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  Octuplets and Other Babies

By Abigail Trafford
Tuesday, January 12 1999; Page Z06

A year's supply of groceries and diapers. Prime-time appearances on television. A new car. A new house. A ton of cards and letters, prayers and donations. America loves to create celebrities and the famous record-breaker of the moment is Nkem Chukwu, the Houston woman who gave birth to octuplets.

Chukwu, 27, gained her stardom by having the womb with the mostest. The Nigerian-born woman and her husband, Iyke Louis Udobi, beat the record of Bobbi and Kenny McCaughey of Carlisle, Iowa, the reigning champions of multiple births who became the parents of septuplets in 1997. The McCaugheys enjoyed a year of worldwide fame--their new house with seven bedrooms and 15 closets has become a tourist attraction, their experiences are memorialized in their book "Seven From Heaven."

The year before, Michelle and Norman Haner of Albany, N.Y., won the baby sweepstakes with sextuplets and Beech-Nut offered to feed the infants for 18 months.

What mother wouldn't like all this fame and financial support for her offspring? Society seems to favor the child born as one of a gang over the way most infants are born--as a single birth. But isn't this a mixup of priorities?

For all the drama and novelty of multiple births, there's something grotesque about the public's heroine worship of "Wonder Moms" and these tiny celebrity tots. The circus of fame surrounding record-breaking multiple births turns the truly wondrous experience of having a baby into some kind of competitive "birth-off," like the community bake-off to see who can get the most cupcakes out of the oven.

Far from being a medical miracle, a pregnancy with multiple fetuses more often leads to medical disaster. In a much publicized case in 1996, a British woman who was pregnant with octuplets insisted on giving birth to all of them. None of them made it.

The hazards don't end with a successful birth. Multiples of three or more are usually born about six weeks early and are at much higher risk of eye and lung problems as well as neurological and behavioral disorders. Many of these problems become lifelong disabilities, a tremendous stress on families.

To be sure, medicine has made enormous strides in saving high-risk babies, and all of the Wonder Couples to make headlines have been publicly grateful. "I was so thankful to God because that was what I wished for," said Chukwu in Houston.

But the current boom in multiple births--a six-fold increase in 25 years--is not about luck or Mother Nature. It's about the use, and some experts would argue the misuse, of fertility treatments.

Nkem Chukwu, Bobbi McCaughey and Michelle Haner all took fertility drugs to stimulate their ovaries to produce eggs, according to news reports. While these drugs have helped many women conceive, their use needs to be carefully prescribed and monitored.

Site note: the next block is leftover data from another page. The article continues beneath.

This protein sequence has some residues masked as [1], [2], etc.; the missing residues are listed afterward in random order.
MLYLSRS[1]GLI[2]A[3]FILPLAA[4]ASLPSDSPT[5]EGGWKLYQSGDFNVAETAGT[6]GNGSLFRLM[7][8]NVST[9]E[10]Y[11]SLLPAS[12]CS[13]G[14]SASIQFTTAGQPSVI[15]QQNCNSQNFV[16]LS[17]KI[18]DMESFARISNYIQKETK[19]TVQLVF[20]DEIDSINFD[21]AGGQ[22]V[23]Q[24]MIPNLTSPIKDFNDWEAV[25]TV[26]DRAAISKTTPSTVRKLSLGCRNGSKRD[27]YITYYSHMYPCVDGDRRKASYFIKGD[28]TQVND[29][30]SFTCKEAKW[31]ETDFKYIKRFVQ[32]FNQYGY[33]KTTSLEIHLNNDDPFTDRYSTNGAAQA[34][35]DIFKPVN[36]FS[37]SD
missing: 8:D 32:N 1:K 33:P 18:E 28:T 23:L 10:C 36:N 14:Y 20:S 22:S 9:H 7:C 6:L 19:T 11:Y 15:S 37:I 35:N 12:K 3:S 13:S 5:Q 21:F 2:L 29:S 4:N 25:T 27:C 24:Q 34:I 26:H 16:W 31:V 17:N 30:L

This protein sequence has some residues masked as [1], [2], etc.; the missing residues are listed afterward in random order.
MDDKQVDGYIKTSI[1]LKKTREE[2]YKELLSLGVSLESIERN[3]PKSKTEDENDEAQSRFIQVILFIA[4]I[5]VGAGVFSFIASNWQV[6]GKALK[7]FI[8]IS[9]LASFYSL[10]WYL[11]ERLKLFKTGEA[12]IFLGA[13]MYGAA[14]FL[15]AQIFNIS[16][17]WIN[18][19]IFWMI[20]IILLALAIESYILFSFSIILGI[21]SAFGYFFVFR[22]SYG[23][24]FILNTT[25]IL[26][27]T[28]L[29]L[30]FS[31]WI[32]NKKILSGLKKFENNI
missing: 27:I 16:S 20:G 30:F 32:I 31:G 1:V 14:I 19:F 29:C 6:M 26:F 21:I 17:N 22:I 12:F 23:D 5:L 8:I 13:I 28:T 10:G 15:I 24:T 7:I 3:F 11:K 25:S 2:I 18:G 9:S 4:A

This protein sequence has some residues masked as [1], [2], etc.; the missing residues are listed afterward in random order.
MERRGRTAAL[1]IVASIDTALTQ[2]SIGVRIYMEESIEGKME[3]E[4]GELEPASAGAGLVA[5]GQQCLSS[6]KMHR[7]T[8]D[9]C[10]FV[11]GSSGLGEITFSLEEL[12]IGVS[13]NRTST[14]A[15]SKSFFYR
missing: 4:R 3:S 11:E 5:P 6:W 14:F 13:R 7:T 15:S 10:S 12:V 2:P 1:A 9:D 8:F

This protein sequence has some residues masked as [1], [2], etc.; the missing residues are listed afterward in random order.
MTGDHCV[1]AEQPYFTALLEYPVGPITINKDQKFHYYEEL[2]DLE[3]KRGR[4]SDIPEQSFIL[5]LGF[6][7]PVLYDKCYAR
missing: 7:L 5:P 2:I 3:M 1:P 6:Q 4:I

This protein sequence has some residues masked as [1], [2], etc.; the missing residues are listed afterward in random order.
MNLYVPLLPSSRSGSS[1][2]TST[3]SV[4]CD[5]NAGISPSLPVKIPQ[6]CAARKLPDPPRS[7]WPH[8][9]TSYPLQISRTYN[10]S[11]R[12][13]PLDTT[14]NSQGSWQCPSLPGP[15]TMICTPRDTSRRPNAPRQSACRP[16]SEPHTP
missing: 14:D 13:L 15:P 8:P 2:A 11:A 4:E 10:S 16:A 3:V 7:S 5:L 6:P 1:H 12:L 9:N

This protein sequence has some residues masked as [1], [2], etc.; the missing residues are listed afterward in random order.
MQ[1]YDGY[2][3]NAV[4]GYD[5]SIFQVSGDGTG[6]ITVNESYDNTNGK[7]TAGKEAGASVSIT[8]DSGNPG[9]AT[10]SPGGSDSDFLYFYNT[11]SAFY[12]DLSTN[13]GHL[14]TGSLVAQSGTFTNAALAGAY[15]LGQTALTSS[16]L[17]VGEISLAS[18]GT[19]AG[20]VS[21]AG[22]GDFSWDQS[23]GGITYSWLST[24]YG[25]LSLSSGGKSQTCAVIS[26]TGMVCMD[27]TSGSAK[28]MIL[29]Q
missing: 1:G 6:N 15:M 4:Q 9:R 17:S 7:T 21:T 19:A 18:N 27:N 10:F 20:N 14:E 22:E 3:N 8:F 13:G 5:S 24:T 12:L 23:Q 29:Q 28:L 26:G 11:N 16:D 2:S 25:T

"Having this much hyperstimulation is not safe," cautions Florence P. Haseltine, a founding member of the Society for the Advancement of Women's Health Research and director of population research at the National Institute of Child Health and Human Development. The drugs have side effects, and when a woman carries so many fetuses, she faces the risk of rupturing her uterus.

Is there a way to stop the celebrity train of multiple births in the fertility sweepstakes?

Specialists in this field are already trying to curb the excess of multiple births caused by the technology of assisted reproduction. The American Society for Reproductive Medicine has designed voluntary guidelines for fertility clinics to reduce the risk of having triplets or more. The guidelines limit the number of embryos typically implanted in the womb, for example, for those couples undergoing in vitro fertilization (IVF), in which conception takes place in the laboratory and the resultant embryos are transferred to the uterus.

Use of fertility drugs is more difficult to control. Any physician can prescribe a legally approved drug for infertility. But not all doctors are trained in reproductive endocrinology to monitor the patients on these very powerful drugs. Women who produce large numbers of eggs are often encouraged not to try to get pregnant during that cycle.

The burden is not just on physicians. Patients also bear responsibility. Many infertile couples want to have a child so badly that they don't consider the risks of some of the treatments. They seek out the physician who will prescribe what they want.

Finally, some of the blame rests with the media and a celebrity-seeking public. Everyone falls all over the Wonder Mom and Super Dad of the moment, yet society ignores the needs of many parents and their children the rest of the time. The fabled spirit of American generosity comes through in a crisis when celebrity tots are fighting for their lives in the neonatal intensive care unit. But what of the other babies in the same unit whose lives hang by a thread? What of the many babies who are born out of the limelight?

Offers of baby food, diaper service and medical care--not to mention prayers and congratulatory wishes--are a boon to multiples who make news. What if every baby could have these essentials?

There are many public and private programs aimed at helping young families, and every political leader pays lip service to the needs of children. But statistics tell another story. More than 10 million children are without health insurance. In most of these households, the head of the family has a job. Despite new initiatives to cover uninsured children, a significant number go without basic medical services.

The outpouring of support for the Houston multiples is a welcome sign of the public's love of children. It just shouldn't be limited to celebrities.

© Copyright 1999 The Washington Post Company

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